Emerging market spending is part 2 of our 10 part blog series on emerging markets for consumer goods manufacturers.
According to McKinsey & Company, By 2025, more than half of the world's population will have joined the consuming classes.
They expect that this will drive annual consumption in emerging markets to $30 trillion. With these kind of numbers, it’s evident why CPG companies looking for future growth, need a strategy for the emerging market.
This explosion in spending is attributed to economic development, population growth and increased incomes in emerging markets. These things have been fuelling consumer spending for several years now. However, non-BRIC, emerging market countries, do have much lower average incomes and therefore have much less expendable income.
According to the Euromonitor report, between 2004 and 2013, BRIC economies basically doubled in size. BRIC countries now collectively account for 21% of global GDP and 53% of emerging market GDP.
It’s estimated that BRIC countries accounted for $1 dollar out of every $6 dollars spent globally in 2013. They also estimate that BRIC countries are home to approximately 268 million households with an annual incomes over $10,000 (US).
That might not sound like much to us, but it is to them. They also estimate that by 2020, BRIC countries are expected to add a combined $3.3 trillion dollars, to their consumer spending. That is approximately the same amount of money that France and Germany combined contribute to the economy.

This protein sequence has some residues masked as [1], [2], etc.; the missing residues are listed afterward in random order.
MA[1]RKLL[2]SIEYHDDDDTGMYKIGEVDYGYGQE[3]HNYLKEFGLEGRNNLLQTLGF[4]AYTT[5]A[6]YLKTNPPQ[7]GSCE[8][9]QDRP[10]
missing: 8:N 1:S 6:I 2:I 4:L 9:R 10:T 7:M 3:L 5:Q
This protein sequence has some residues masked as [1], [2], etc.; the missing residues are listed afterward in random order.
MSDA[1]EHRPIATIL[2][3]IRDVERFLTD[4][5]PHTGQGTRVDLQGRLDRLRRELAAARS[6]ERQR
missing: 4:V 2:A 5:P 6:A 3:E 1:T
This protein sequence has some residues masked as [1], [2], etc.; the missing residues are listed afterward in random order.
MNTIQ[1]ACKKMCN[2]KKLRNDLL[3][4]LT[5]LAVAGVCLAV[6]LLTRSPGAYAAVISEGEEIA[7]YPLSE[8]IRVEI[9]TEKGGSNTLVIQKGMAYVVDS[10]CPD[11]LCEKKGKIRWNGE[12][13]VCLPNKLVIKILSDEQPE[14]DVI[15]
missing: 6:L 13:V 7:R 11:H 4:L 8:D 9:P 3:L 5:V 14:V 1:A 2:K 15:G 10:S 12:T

In addition the Euromonitor predicts that the middle class income group, in the Association of Southeast Asian Nations will exceed 100 million people by 2020.
In a study done by Tassos Stassopoulos, of Alliance Bernstein, the contents of 70 refrigerators in rural and urban homes across 12 developing countries were surveyed. Although they recognize that it’s not a statistical sample, he was attempting to find patterns that suggest what households would likely buy.
The survey categorized items found in the refrigerators from the homes, based on their income levels. Essentials included basic foods such as eggs, fruits and vegetables. Middle-class refrigerators had higher end products that they referred to as indulgences. These included items like alcoholic beverages, chocolate and cheese. He also determined that more affluent households took health into consideration and had more items that included foods like low-fat yoghurt or 100% fruit juices.
Their research suggests that China and Brazil are already in or near the indulgence phase. So companies that make products like wine and chocolates should see increases in sales with their rising incomes. On the contrary, Indian families are still buying essentials.
A recent Fortune article claimed that consumers first spend their money on food items then personal care products. After that they spend on appliances, such as air conditioners. But research also shows they will sacrifice food and toiletries for electronics such as cell phones.
In our next blog, Part 3, we’ll discuss the emerging market population growth.
You are also welcome to be Relational Solutions guests at the Consumer Goods Emerging Markets Forum #cgem14! on September 17-19th at the Ritz Carlton in Fort Lauderdale. Click below for more information and enter promo code EMRSVIP